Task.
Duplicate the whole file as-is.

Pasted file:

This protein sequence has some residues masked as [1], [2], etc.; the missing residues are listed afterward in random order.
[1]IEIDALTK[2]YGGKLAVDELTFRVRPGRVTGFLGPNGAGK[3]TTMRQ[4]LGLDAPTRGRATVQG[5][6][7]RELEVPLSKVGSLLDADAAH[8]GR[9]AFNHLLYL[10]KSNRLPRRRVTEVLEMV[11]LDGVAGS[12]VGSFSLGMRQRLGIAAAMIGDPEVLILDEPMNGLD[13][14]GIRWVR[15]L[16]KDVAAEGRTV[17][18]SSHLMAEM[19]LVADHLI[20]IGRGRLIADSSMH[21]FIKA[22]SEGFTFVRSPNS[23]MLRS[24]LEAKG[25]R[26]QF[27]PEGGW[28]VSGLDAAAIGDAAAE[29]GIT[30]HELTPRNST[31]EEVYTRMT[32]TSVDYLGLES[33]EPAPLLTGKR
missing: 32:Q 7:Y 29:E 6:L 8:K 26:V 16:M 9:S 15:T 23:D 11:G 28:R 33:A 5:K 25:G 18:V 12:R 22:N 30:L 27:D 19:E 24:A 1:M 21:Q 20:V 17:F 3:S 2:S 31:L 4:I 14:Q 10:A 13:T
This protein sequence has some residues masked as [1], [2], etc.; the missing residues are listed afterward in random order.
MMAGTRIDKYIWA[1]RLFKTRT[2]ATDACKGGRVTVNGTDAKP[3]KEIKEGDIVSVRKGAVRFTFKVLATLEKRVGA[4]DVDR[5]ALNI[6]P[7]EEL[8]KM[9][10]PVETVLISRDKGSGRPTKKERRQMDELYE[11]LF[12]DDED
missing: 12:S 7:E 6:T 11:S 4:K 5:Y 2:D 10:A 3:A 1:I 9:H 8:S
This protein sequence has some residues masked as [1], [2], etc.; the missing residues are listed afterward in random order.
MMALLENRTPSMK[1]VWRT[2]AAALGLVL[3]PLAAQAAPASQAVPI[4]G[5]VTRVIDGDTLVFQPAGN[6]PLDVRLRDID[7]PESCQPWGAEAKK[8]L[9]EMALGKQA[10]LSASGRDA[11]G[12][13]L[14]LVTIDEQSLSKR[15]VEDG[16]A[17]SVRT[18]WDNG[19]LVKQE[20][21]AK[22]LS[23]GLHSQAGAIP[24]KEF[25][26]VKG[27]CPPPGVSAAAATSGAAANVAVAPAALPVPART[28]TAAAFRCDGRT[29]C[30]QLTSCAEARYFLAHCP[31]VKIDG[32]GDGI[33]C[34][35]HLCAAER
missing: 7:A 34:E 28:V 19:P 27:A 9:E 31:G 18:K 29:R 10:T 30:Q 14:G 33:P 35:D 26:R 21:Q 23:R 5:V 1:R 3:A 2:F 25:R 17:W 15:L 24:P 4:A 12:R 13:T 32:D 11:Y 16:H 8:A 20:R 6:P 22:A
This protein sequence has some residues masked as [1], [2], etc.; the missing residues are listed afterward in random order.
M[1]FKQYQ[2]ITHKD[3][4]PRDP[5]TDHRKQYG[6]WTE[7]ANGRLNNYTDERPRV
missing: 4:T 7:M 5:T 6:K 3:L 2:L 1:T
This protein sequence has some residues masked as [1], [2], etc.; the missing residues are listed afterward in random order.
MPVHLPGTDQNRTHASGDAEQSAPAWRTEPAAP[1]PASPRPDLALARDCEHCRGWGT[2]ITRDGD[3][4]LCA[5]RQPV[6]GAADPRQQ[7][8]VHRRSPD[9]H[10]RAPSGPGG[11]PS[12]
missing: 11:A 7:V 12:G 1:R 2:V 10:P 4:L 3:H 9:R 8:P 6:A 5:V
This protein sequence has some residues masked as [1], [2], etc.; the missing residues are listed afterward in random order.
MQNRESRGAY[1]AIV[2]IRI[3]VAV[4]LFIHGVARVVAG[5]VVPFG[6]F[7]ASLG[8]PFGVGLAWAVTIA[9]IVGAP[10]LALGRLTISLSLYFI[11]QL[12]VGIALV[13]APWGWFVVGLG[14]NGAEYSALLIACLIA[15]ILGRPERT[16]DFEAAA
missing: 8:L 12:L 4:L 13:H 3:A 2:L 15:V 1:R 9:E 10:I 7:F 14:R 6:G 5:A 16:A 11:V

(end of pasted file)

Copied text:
This protein sequence has some residues masked as [1], [2], etc.; the missing residues are listed afterward in random order.
[1]IEIDALTK[2]YGGKLAVDELTFRVRPGRVTGFLGPNGAGK[3]TTMRQ[4]LGLDAPTRGRATVQG[5][6][7]RELEVPLSKVGSLLDADAAH[8]GR[9]AFNHLLYL[10]KSNRLPRRRVTEVLEMV[11]LDGVAGS[12]VGSFSLGMRQRLGIAAAMIGDPEVLILDEPMNGLD[13][14]GIRWVR[15]L[16]KDVAAEGRTV[17][18]SSHLMAEM[19]LVADHLI[20]IGRGRLIADSSMH[21]FIKA[22]SEGFTFVRSPNS[23]MLRS[24]LEAKG[25]R[26]QF[27]PEGGW[28]VSGLDAAAIGDAAAE[29]GIT[30]HELTPRNST[31]EEVYTRMT[32]TSVDYLGLES[33]EPAPLLTGKR
missing: 32:Q 7:Y 29:E 6:L 8:K 26:V 16:M 9:S 15:T 23:D 11:G 28:R 33:A 5:K 25:G 18:V 12:R 22:N 30:L 27:D 19:E 24:A 1:M 21:Q 20:V 17:F 3:S 2:S 31:L 4:I 14:Q 10:A 13:T
This protein sequence has some residues masked as [1], [2], etc.; the missing residues are listed afterward in random order.
MMAGTRIDKYIWA[1]RLFKTRT[2]ATDACKGGRVTVNGTDAKP[3]KEIKEGDIVSVRKGAVRFTFKVLATLEKRVGA[4]DVDR[5]ALNI[6]P[7]EEL[8]KM[9][10]PVETVLISRDKGSGRPTKKERRQMDELYE[11]LF[12]DDED
missing: 12:S 7:E 6:T 11:S 4:K 5:Y 2:D 10:A 3:A 1:I 9:H 8:S
This protein sequence has some residues masked as [1], [2], etc.; the missing residues are listed afterward in random order.
MMALLENRTPSMK[1]VWRT[2]AAALGLVL[3]PLAAQAAPASQAVPI[4]G[5]VTRVIDGDTLVFQPAGN[6]PLDVRLRDID[7]PESCQPWGAEAKK[8]L[9]EMALGKQA[10]LSASGRDA[11]G[12][13]L[14]LVTIDEQSLSKR[15]VEDG[16]A[17]SVRT[18]WDNG[19]LVKQE[20][21]AK[22]LS[23]GLHSQAGAIP[24]KEF[25][26]VKG[27]CPPPGVSAAAATSGAAANVAVAPAALPVPART[28]TAAAFRCDGRT[29]C[30]QLTSCAEARYFLAHCP[31]VKIDG[32]GDGI[33]C[34][35]HLCAAER
missing: 7:A 34:E 28:V 19:P 27:A 9:E 31:G 18:K 29:R 10:T 30:Q 14:G 33:P 35:D 26:R 21:Q 23:R 5:V 1:R 3:A 2:F 25:R 17:W 15:L 24:P 4:A 12:R 13:T 32:D 11:Y 16:H 8:A 20:R 6:P 22:A
This protein sequence has some residues masked as [1], [2], etc.; the missing residues are listed afterward in random order.
M[1]FKQYQ[2]ITHKD[3][4]PRDP[5]TDHRKQYG[6]WTE[7]ANGRLNNYTDERPRV
missing: 4:T 7:M 5:T 6:K 3:L 2:L 1:T
This protein sequence has some residues masked as [1], [2], etc.; the missing residues are listed afterward in random order.
MPVHLPGTDQNRTHASGDAEQSAPAWRTEPAAP[1]PASPRPDLALARDCEHCRGWGT[2]ITRDGD[3][4]LCA[5]RQPV[6]GAADPRQQ[7][8]VHRRSPD[9]H[10]RAPSGPGG[11]PS[12]
missing: 11:A 7:V 12:G 1:R 2:V 10:P 4:L 3:H 9:R 8:P 6:A 5:V
This protein sequence has some residues masked as [1], [2], etc.; the missing residues are listed afterward in random order.
MQNRESRGAY[1]AIV[2]IRI[3]VAV[4]LFIHGVARVVAG[5]VVPFG[6]F[7]ASLG[8]PFGVGLAWAVTIA[9]IVGAP[10]LALGRLTISLSLYFI[11]QL[12]VGIALV[13]APWGWFVVGLG[14]NGAEYSALLIACLIA[15]ILGRPERT[16]DFEAAA
missing: 8:L 12:L 4:L 13:H 3:A 2:L 15:V 1:R 9:E 10:I 7:F 14:R 6:G 5:A 16:A 11:V